The 8-megapixel camera takes decent photos, but it’s not particularly a highlight of the Q10. The interface is minimal to the extreme, with not even a shutter button on-screen.
Tapping the image will snap a picture, much to my initial confusion. Focus selection is accomplished by dragging the square to your desired point, rather than simply tapping like on other platforms.
It’s impossible to look at the Q10 without looking at the OS, since it’s the first QWERTY device running the still relatively new BlackBerry 10 OS.
Ironically, BlackBerry 10 relies on gestures rather that hardware keys for navigation around the OS. There is no home key, back key, scroll wheel or touch pad.
A swipe up from the base of the screen when the Q10 is off will bring up a sort of lock screen. If you swipe all the way up the Q10 will immediately unlock.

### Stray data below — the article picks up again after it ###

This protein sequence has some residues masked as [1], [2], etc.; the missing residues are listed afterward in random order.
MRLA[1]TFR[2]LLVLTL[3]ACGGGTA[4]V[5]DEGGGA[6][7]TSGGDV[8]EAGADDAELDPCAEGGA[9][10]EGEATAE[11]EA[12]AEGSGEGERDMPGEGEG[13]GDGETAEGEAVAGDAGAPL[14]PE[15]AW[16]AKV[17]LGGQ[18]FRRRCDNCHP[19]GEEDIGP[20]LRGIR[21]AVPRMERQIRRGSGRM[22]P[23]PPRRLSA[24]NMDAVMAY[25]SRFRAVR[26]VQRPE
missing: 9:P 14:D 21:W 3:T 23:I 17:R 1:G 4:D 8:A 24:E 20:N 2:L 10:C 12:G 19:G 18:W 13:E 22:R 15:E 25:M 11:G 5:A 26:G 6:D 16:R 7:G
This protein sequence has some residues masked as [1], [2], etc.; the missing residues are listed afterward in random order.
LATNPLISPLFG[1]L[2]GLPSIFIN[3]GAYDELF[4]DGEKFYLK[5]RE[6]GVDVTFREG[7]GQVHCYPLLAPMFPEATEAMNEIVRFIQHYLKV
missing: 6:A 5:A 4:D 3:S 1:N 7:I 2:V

When the Q10 is on, a swipe up will bring you back to the task switcher. Running applications are arranged as a grid of cards, and can be closed by pressing the X on each card.
A swipe to the left displays the launcher, with all your installed applications. They can be rearranged and put into folders to make access faster.
A swipe up and to the right will bring up the BlackBerry Hub. A feature of BlackBerry’s forever, the Hub ties together all your communication sources into a single, scrollable list.
There are other swipes depending on the application you’re in. A left swipe in an app might reveal a side menu, same with a right swipe. In apps brought over from Android, swiping from the bottom right to the middle left invokes “back”